• John revealing Nana's true identity [he's a cabbie, not an insurance agent] to his wife Sonali Kulkarni.
      • Sequence between Sonali and Nana at the railway station, which leads to Nana bashing up a few miscreants.
      • The accident at the highway, when John's car loses balance and the speeding cars almost kill him.

      The post-interval portions are equally riveting. The car chase between Nana and Sameera and later, between Nana and John, till a train bangs into Nana's car, is hair-raising. Ditto for the birthday sequence, which turns out to be the most memorable sequence of the enterprise. Even the end, when John tears the will on Shivaji Satam's face, is perfect. Also, the final sequence is worthy of note: John banging into Priyanka Chopra's car. Although Priyanka's presence has nothing to do with the plot, it does bring a smile on your face nonetheless.

      Taxi No. 9211 is director Milan Luthria's finest effort so far. The choice of the subject as well as the razor-sharp execution keeps you on tenterhooks all the while. Besides, Luthria presents the two diametrically opposite characters with utmost conviction. Rajat Arroraa's script is almost flawless. Of course, the basic nature of the theme would appeal more to the Mumbai viewer mainly, but the overall writing is foolproof.

      Vishal-Shekhar's music gels well with the mood of the film. 'Bambai Nagaraiya' [rendered efficiently by Bappi Lahiri] is the best track, followed by 'Meter Down', which stands out also because of its snazzy execution. The song is sure to prove a hot favorite with the yuppie crowd. The background score [Vishal-Shekhar again] is trendy. Cinematography [Kartik Vijay] is of superior quality. The chases and stunts [Abbas Ali Moghul] act as an icing. Special mention must be made of the editing [Aarif Sheikh], which gives the filmed material that extra sheen.

      The performances are strong, especially those by the two leads. Nana Patekar, who never fails to give his all to a role, turns in another superlative effort, reflecting the despair and rage with brilliance. The actor is truly memorable in two sequences: First, when he lands up at his kid's school to bid him goodbye and two, when he breaks down while cutting his birthday cake. His witty one-liners are sure to bring the house down.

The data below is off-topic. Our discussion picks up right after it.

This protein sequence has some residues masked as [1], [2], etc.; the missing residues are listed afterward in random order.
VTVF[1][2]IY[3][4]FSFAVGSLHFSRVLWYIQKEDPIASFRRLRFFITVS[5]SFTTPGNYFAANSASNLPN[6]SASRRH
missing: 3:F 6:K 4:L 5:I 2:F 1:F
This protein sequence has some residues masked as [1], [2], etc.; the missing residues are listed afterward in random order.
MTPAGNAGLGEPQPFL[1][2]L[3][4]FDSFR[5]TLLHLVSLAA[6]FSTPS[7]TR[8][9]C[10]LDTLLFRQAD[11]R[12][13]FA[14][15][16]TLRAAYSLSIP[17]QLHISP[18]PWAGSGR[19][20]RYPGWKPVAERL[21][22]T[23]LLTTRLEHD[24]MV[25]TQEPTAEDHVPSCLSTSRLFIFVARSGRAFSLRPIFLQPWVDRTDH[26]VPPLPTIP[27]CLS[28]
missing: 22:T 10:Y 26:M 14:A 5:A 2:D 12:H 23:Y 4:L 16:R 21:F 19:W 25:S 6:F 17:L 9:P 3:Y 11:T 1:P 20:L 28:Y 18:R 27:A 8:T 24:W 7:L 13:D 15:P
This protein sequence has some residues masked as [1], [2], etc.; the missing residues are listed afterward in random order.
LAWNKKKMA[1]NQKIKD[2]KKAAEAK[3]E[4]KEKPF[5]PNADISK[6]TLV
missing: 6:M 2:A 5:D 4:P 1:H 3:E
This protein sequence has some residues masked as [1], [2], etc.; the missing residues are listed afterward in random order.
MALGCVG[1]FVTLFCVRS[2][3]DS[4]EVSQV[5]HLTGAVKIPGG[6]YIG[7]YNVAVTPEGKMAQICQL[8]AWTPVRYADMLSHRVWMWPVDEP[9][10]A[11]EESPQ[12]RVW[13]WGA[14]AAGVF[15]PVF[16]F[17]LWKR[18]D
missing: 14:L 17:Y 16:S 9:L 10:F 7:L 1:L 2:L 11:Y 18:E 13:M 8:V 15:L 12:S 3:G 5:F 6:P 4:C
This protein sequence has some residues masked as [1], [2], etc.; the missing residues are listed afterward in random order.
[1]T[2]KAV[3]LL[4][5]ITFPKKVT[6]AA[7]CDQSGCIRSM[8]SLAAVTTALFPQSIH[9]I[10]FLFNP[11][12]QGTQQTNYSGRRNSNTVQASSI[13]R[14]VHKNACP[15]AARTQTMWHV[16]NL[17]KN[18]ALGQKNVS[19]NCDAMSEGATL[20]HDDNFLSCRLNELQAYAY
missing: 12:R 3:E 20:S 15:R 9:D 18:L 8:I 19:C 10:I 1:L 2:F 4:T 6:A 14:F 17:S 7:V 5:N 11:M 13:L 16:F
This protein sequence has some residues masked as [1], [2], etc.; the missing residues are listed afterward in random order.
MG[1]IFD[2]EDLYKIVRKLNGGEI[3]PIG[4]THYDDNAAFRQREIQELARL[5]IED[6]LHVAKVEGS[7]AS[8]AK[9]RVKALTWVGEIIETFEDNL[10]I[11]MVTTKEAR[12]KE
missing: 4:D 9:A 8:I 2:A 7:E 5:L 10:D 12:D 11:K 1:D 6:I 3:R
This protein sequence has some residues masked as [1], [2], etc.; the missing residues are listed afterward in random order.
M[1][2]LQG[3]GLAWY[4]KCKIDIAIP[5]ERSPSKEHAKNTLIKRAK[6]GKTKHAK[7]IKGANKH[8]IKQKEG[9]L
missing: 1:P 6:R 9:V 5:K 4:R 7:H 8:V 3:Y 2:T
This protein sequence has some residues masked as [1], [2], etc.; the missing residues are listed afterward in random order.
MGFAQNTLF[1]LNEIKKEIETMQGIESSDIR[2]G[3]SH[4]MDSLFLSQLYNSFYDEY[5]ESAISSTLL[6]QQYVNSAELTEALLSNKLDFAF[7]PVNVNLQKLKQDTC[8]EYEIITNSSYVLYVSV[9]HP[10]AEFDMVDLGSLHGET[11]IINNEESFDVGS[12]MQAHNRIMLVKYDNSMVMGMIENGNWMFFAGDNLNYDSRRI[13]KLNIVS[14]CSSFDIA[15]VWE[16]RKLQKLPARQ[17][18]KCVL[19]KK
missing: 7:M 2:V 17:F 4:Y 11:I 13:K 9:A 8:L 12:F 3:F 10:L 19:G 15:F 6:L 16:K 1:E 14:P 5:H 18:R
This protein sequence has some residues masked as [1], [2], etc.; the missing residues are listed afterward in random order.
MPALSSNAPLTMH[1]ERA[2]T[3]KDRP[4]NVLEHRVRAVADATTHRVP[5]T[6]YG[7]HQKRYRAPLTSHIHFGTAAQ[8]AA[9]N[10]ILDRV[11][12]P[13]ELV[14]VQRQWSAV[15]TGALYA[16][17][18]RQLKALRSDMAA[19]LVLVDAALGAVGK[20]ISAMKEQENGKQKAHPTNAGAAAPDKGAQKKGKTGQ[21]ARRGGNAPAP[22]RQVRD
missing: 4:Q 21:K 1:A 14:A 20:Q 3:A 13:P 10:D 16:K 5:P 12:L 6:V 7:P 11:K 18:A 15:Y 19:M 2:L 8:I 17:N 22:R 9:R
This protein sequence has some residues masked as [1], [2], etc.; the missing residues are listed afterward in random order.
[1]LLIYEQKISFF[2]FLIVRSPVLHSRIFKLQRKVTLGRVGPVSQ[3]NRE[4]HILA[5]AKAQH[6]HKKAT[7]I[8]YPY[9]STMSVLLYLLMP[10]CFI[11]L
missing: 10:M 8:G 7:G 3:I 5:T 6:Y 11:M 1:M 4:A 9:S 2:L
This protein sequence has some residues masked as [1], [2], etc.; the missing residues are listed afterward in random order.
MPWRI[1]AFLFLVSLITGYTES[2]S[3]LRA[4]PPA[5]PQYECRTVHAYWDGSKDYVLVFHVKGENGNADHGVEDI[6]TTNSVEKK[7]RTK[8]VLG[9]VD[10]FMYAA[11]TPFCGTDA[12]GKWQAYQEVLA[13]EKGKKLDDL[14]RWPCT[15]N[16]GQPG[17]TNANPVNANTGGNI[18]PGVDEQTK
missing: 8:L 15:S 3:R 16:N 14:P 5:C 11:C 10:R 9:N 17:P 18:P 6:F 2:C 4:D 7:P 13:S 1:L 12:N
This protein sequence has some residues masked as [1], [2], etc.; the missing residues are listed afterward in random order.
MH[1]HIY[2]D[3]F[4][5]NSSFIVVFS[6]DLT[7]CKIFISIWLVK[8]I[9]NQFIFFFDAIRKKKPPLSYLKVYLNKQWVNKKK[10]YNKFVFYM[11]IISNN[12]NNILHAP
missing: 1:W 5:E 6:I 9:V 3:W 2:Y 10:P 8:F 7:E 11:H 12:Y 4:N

John Abraham is eminently believable, enacting the role of a spoilt kid to perfection. With Nana as the co-star, you expect John to get completely eclipsed, but the actor stands on his feet and delivers a knockout performance.

      Sameera Reddy doesn't impress. Also, she ought to watch her weight; she appears plump and needs better makeup. Sonali Kulkarni is exceptional. Her sequences with Nana are commendable. Kurush Deboo is first-rate. His sequences with both Nana and John are well enacted. Shivaji Satam gets minimal scope.

      Priyanka Chopra is there for star value only. Sanjay Dutt's prologue at the very start sets the mood of the film.

      On the whole, Taxi No. 9211 is akin to a whiff of fresh air, a refreshing change from the mundane masala entertainers that you keep witnessing in rapid succession. At the box-office, its business at metros will be bountiful, with the business at multiplexes contributing enormously to the booty. Not surprisingly, its prospects in Mumbai will be the best due to the strong identification. Also, with no major release in sight for the next few weeks, the taxi's ride will be smooth, attracting hordes of passengers in the process. Strongly recommended!